Margarita Simonyan acknowledges that she was rather young, at 25, to be given the reins of Russia Today three years ago.
The editor in chief of Russia’s English-language television network was one of many who benefited from an abundance of opportunities for young journalists after the collapse of the Soviet Union.
“Basically everybody who used to work in Soviet journalism lost their jobs,” she says. “They preferred to hire people with no experience. You would even find announcements of jobs available where it would say, ‘We’re looking for journalists with no experience, please.’”
Now 28, she has been a working journalist for a decade, having juggled her college course work with the demands of her first job as a correspondent for Rossiya, one of Russia’s main TV stations. Based in the country’s southern region, Ms. Simonyan reported on the war with Chechnya.
Years of seeing and writing about bloodshed causes one to “grow a bit not so perceptive,” she says. That changed in September 2004, when Chechen terrorists invaded a secondary school in Beslan, a town in North Ossetia. Ms. Simonyan was one of the first journalists to arrive at the horrific scene.
After a two-day siege, 334 people died - 186 of them children.
“It was the worst thing that ever happened to me,” she says. “Beslan was absolutely something different. I remember every time I wrote my stories, I couldn’t write because I cried and the paper became wet, and obviously I couldn’t write anymore.”
Ms. Simonyan later relocated to Moscow, where she joined the pool of reporters covering the Kremlin. After about a year of covering President Vladimir Putin, she was tapped to lead a new television channel. Its mission: to present the news from Russia’s point of view to English-speaking audiences.
“The purpose is mainly to tell the world about Russia, what sort of country we are, why what’s happening is happening, to explain things that might not be so obvious and also to give an alternative view of the world,” she says.
This is necessary, she says, because there is persistent bias against the country throughout the world - particularly in the Western media.
“There’s a lot of misunderstanding. A lot. And it’s everybody’s fault, actually,” she says. “The journalists who write about Russia sometimes cannot abandon their stereotypes, sort of just realize that it’s a different, different, different country right now. Whatever is going on is sometimes perceived as the old Soviet ways rather than make an attempt into looking into the details, the nuances of what’s going on.”
At the same time, Russia does not always explain itself well, she says.
“We feel that if we are right, we do not defend ourselves, we do not explain ourselves,” she says. “By doing that, you sort of admit that you are wrong. That’s the mentality.”
Russia Today, funded by the state news agency RIA-Novosti, first aired in late 2005. Critics didn’t wait for its first broadcast to question its objectivity or dismiss it as a mouthpiece of the government.
“It’s just all stereotypes,” Ms. Simonyan says, visibly frustrated. “Whatever comes from Russia, especially if it gets government support, is going to be bad, bad propaganda. Is anyone worried that the BBC is getting its funding from people’s taxes? Nobody seems worried by that.”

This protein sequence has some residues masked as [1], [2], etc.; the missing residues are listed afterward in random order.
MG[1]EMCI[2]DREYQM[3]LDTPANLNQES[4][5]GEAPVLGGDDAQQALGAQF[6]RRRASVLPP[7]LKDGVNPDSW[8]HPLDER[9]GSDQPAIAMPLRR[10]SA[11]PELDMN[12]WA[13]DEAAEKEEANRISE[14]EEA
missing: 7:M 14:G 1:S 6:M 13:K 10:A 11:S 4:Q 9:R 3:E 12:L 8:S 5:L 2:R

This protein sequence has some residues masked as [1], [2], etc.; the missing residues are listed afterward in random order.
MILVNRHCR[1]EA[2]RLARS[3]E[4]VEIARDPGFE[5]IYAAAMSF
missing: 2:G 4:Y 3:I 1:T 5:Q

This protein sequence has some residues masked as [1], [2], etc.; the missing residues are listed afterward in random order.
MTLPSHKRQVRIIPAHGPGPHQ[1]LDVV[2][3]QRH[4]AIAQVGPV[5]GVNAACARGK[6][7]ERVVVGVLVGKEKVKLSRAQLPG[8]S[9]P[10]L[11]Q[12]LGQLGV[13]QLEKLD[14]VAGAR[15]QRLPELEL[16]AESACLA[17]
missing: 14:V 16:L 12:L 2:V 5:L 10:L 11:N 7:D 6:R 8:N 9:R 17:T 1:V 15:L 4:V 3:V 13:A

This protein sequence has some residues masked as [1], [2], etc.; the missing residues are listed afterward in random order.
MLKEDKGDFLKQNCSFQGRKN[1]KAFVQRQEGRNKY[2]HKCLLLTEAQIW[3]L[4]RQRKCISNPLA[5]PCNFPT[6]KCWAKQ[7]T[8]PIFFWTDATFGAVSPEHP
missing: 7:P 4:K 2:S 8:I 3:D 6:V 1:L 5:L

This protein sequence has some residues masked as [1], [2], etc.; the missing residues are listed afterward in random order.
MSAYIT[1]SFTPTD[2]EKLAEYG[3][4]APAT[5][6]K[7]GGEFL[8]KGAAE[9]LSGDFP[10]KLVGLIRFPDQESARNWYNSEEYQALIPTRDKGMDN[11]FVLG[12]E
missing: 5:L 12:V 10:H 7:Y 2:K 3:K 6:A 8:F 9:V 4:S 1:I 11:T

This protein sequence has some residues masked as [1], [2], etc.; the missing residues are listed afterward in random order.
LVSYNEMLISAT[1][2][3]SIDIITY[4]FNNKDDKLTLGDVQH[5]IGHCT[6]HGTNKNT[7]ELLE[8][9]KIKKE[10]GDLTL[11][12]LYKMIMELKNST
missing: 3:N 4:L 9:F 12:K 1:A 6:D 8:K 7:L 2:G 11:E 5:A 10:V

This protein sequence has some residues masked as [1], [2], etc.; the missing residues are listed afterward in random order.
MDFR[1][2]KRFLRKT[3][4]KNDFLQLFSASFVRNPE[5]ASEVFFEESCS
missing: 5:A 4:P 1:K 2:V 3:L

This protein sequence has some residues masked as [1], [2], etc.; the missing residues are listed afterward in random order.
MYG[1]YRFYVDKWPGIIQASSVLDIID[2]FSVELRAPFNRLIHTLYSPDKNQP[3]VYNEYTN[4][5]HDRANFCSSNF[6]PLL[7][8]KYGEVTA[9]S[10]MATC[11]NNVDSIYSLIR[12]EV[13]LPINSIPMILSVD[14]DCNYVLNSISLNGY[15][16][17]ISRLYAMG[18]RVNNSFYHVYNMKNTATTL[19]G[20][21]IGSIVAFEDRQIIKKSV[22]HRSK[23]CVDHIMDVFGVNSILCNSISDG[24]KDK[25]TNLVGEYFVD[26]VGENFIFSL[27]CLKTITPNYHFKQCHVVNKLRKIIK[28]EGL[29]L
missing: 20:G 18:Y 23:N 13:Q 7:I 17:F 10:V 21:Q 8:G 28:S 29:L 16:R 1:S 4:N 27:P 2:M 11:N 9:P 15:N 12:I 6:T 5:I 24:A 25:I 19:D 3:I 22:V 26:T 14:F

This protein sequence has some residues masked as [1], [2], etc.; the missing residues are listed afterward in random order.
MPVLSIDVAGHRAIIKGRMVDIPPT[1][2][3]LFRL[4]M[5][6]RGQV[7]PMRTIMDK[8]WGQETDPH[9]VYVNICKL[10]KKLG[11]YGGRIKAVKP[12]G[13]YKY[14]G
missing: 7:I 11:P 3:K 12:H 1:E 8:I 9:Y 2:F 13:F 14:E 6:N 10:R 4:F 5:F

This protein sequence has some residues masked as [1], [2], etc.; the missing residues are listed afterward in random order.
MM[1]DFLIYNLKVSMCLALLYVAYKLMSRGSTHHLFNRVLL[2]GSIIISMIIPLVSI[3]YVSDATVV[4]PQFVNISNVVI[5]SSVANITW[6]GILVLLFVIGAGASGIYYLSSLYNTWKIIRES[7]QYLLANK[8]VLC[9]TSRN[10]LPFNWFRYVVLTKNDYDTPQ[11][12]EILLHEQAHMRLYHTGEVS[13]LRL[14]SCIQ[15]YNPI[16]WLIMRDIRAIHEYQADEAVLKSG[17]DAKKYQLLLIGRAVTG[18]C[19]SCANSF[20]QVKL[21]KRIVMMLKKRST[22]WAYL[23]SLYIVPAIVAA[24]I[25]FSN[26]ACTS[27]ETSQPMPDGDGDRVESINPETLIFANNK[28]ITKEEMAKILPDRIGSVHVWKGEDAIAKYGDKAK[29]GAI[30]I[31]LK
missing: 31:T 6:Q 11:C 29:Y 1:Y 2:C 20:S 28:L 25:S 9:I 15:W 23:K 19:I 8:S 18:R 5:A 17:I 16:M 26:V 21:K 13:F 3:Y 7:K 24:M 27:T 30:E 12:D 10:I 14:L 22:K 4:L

She says the channel reports on whatever she and its editorial staff decide is newsworthy that day - without interference from the Kremlin. For example, they cover anti-government protests, she notes.
The channel boasts nearly 90 million viewers across Europe, North America and South Africa. In the United States, Russia Today is available to cable subscribers in the Washington and New York metropolitan areas. Ms. Simonyan says the network is eyeing an expansion.
The network gained increased visibility during the recent military conflict in South Ossetia, Georgia. On the day the war ended, its YouTube channel was one of the top-watched among the video site’s global partners.
“It’s obvious why,” Ms. Simonyan says, “because we were the only ones among the English-language media who were giving the other side of the story - the South Ossetian side of the story.”
The network’s coverage of Georgia’s military incursion and Russia’s subsequent response wasn’t without controversy, however. Will Dunbar, a correspondent who was based in Tbilisi, Georgia, resigned, telling various media outlets the station wanted to downplay Russian bombing raids.
Ms. Simonyan rejected his account, calling it a “sad and pathetic story.” She says the station assumed he quit to protest Russia’s actions, as he told a Georgian newspaper, and only later learned of his claims of censorship by Russia Today, which she flatly dismissed.
On a recent morning broadcast, a Russia Today anchor cited Sen. John McCain’s “belligerent stance toward Russia.” Although Ms. Simonyan maintains the network is fair, she is unapologetic when it comes to Russia Today’s mission.
“Every station says they’re the most objective on Earth,” she says. “But … you can still feel the stances. We are not making a secret out of the fact that we are a Russian station, and, of course, we see the world from a Russian point of view. We are being much more honest in that sense.”
Ironically, the United States and Russia are more alike than most Americans realize, according to Ms. Simonyan, who spent a year as exchange student studying in New Hampshire.
“It’s absolutely not any different from the USA at all. We are so much alike in terms of culture, in terms of family values, ways of life, reactions, sense of humor,” she says. “I hope in my lifetime I will see us realize we are pretty much the same and that we share the same values and there’s nothing really to quarrel about, even to compete about, let alone to fight.”